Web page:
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  • Waiting Long Enough for Superman

    Watching Waiting for Superman last week left me exhausted. For too many years, education reformers have fought hard against the very injustices in the education system portrayed in the film. The good news, however, is that this newest declaration against the intolerable conditions of a broken public education system could finally call enough attention to the persistent problems to change things for the children whom we care so deeply about.

    Geoffrey Canada, CEO of the Harlem Children’s Zone, is interviewed throughout the film. Canada talks about his childhood and how disappointed he was to learn that there was no real Superman who would save him from the hardships of his own difficult childhood. His anecdote inspired the title of the movie.

    The movie shows over and over again why ineffective teachers should be replaced with successful ones and how important that is to children’s academic progress. Fighting against such commonsense ideas are the teachers unions, which oppose the teacher evaluation, merit pay, and firing of poor teachers.

    Waiting for Superman shows several examples of successful charter schools that serve some children but do not have enough spaces for all children to receive a quality education. The reason they don’t have enough spaces is that education unions have stood in the way and opposed increasing the number of charter schools. This is just sad and unacceptable.

    The most powerful message in the film was articulated by the families of the five children from various parts of the country who all wanted the best possible education for their children. The children were wonderful as they talked about what they want for their future.

    It was very moving to listen to the parents and students articulate their dreams. As an education reformer who has organized parents for 15 years on behalf of school choice, I have heard these same heart-rending aspirations directly from thousands of parents and children in our nation’s capital and across the country.

    The most dramatic and heartbreaking part in the film was witnessing the charter school lotteries, which are held to determine which few students of the many who applied will be accepted to schools known to successfully educate and graduate students. Sitting with their parents in crowded auditoriums, you can see and feel the children’s profound disappointment as they realize that they have lost something special that they and their families badly wanted: brighter hope for their future.

    We need to provide parents and children with a full range of choices now—not wait for the broken education system to heal itself. Charter schools and voucher initiatives are succeeding. We know the solution—now it’s time to open the path of opportunity across this land, not just in a few pockets where reform has broken through the union lines.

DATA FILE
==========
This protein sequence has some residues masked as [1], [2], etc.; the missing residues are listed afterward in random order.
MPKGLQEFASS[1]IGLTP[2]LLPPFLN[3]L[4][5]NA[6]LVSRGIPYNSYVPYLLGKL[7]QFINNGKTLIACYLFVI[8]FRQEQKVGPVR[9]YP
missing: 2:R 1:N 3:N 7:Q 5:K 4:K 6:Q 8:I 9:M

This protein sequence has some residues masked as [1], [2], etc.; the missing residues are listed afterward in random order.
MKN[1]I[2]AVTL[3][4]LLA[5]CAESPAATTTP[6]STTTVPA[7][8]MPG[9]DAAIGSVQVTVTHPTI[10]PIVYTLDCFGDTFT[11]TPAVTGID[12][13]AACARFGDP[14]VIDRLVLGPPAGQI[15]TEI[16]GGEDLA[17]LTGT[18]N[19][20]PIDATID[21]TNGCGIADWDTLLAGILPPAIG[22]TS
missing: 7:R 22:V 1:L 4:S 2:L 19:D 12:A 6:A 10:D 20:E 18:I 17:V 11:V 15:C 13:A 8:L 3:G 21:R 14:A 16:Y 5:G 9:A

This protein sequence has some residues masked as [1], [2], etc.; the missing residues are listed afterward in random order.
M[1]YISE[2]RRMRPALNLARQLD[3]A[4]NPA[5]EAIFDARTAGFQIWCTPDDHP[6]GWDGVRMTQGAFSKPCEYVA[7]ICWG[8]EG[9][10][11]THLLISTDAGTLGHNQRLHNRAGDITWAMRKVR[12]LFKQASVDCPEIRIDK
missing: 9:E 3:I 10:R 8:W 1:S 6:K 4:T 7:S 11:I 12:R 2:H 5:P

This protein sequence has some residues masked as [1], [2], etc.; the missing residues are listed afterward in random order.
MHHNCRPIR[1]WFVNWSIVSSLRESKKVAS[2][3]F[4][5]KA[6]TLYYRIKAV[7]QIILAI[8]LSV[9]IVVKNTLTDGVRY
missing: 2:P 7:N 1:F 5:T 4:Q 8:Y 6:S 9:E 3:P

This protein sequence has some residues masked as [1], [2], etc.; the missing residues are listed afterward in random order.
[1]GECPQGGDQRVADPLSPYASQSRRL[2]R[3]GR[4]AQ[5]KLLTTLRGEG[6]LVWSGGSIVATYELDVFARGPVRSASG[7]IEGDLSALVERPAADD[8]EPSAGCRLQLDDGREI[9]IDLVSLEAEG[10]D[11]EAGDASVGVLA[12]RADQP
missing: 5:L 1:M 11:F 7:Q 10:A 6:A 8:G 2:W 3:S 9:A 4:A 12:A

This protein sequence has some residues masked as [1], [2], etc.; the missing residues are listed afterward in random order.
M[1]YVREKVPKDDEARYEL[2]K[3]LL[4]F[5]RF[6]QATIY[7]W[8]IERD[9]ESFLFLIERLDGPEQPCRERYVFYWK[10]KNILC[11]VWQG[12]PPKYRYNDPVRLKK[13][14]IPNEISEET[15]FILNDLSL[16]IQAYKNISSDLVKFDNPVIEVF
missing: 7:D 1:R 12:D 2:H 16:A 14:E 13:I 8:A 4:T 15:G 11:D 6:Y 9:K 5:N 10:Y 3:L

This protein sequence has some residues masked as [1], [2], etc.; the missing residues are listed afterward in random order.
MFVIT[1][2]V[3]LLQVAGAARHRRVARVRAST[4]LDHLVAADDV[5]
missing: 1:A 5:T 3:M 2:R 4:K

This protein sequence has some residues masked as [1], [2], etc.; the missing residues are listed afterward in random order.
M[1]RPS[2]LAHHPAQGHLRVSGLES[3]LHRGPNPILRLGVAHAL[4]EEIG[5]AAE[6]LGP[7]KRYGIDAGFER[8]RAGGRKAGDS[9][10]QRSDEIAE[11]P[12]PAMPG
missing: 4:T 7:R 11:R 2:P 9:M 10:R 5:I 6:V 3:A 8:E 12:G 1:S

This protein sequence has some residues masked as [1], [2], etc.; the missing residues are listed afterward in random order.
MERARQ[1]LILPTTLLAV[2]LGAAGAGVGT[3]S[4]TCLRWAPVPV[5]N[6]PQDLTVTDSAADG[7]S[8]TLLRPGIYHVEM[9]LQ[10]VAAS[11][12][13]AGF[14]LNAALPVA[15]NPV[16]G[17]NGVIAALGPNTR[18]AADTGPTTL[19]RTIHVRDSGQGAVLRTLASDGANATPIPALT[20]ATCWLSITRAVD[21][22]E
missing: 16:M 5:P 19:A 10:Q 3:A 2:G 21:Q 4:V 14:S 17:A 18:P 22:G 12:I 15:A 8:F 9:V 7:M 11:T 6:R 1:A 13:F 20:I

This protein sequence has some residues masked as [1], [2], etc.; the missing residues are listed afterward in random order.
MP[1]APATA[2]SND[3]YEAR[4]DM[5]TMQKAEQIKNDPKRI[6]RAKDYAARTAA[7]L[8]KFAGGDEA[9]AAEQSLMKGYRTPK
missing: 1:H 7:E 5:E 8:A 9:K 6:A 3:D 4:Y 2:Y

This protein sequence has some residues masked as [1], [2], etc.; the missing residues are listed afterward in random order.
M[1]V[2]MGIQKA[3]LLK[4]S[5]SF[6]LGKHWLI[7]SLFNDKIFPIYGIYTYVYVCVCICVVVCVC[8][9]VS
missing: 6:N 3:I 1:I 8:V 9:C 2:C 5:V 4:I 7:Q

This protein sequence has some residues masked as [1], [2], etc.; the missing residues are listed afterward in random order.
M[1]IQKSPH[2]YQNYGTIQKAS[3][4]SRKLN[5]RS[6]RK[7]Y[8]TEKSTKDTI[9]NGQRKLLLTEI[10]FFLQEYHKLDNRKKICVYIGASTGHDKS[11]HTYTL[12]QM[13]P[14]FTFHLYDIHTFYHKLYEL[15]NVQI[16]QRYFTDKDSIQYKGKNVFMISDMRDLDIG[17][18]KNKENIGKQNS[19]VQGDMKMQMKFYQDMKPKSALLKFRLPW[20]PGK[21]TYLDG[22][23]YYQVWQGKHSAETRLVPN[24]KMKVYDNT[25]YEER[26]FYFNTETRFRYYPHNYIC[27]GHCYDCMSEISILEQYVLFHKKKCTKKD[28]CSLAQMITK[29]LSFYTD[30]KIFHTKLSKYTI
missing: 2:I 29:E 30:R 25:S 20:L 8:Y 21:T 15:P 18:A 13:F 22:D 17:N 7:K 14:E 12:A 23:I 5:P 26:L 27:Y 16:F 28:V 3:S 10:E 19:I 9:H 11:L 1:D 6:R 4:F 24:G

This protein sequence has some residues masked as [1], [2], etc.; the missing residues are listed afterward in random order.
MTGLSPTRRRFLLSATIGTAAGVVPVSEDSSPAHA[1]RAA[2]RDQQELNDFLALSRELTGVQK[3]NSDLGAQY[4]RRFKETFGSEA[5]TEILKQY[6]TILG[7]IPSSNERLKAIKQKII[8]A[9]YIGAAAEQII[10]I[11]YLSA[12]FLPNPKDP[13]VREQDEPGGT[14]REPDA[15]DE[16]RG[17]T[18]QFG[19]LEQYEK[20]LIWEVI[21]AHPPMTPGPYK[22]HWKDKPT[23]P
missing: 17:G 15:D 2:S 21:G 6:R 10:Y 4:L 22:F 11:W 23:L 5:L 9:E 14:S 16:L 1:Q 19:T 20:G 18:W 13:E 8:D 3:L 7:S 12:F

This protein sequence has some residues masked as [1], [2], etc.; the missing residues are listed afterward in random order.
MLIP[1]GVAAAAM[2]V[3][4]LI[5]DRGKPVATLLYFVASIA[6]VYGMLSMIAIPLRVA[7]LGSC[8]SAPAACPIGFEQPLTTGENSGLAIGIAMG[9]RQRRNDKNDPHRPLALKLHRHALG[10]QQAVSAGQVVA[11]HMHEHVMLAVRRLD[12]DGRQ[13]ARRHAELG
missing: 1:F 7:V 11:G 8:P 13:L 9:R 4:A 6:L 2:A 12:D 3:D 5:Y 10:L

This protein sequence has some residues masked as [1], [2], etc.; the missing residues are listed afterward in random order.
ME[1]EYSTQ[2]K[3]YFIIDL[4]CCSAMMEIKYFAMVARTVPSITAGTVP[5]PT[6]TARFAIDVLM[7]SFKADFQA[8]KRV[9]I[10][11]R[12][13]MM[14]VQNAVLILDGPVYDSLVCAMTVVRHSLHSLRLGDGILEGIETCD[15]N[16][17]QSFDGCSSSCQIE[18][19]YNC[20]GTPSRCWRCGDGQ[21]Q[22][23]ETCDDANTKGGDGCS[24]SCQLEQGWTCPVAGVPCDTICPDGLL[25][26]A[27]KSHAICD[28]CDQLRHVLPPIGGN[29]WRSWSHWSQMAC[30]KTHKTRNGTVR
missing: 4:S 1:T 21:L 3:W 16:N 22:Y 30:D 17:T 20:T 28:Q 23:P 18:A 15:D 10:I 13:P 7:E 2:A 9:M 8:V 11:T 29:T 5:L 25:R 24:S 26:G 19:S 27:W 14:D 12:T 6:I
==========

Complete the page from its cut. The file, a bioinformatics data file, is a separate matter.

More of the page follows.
American education must live up to its ideal and actually educate all children in the United States, recognizing their talents and allowing them to soar!

    Virginia Walden Ford is a Visiting Fellow at The Heritage Foundation.

    Posted in Education [slideshow_deploy]

    11 Responses to Waiting Long Enough for Superman

    1. Bobbie says:

      Fail schools and fail education are beneath us as parents and mocking us as parents. It is beyond our control and so is the tax dollars paying for dummying down our youth. Get rid of government (who hasn't succeeded at a thing,) education and make schools private. Then everyone can have their individual cultural education. As individual cultures are ones own business makes it private the American culture is everyones business.

      It seems many are just taking the free college courses to get a teachers position for the sole purpose of money and benefits and who knows how many are in on Obama's agenda, like Bill Ayres and teachers unions?

      Privatize education. No government bribes (race to the top) and mandates- government standards. NO TRUST!

    2. TD, Raleigh, NC says:

      You wrote: "Waiting for Superman shows several examples of successful charter schools that serve some children but do not have enough spaces for all children to receive a quality education. The reason they don’t have enough spaces is that education unions have stood in the way and opposed increasing the number of charter schools. This is just sad and unacceptable."

      From this comment, one would surmise it has nothing to do with the number of quality teachers. One would guess that quality teachers might have ambitions and the means of satisfying ambitions is to leave eduction or else to become an administrator or a consultant. After all, why aren't you in the class room?

      Charter schools are just another education fad being sold by consultants as some kind of silver bullet that will solve an education problem. Silver bullets don't work and are the product of simple minds. Teachers unions (like all unions) make systems rigid and expensive, but those selling simple solutions offer no solution at all.

    3. Dennis Georgia says:

      Teachers like so many other professions are union members, obama owes the unions for his election and appointments. Public education is a joke, our children are not being taught by the union teachers. To suggest that teachers would be held accountable for their failure is beyond belief, they are to be treated special. I will agree they have a hard job, parents are as much to blame for the failure of the students. Parents do not discpline their children at home, so it is a given that they will not be discplined in school.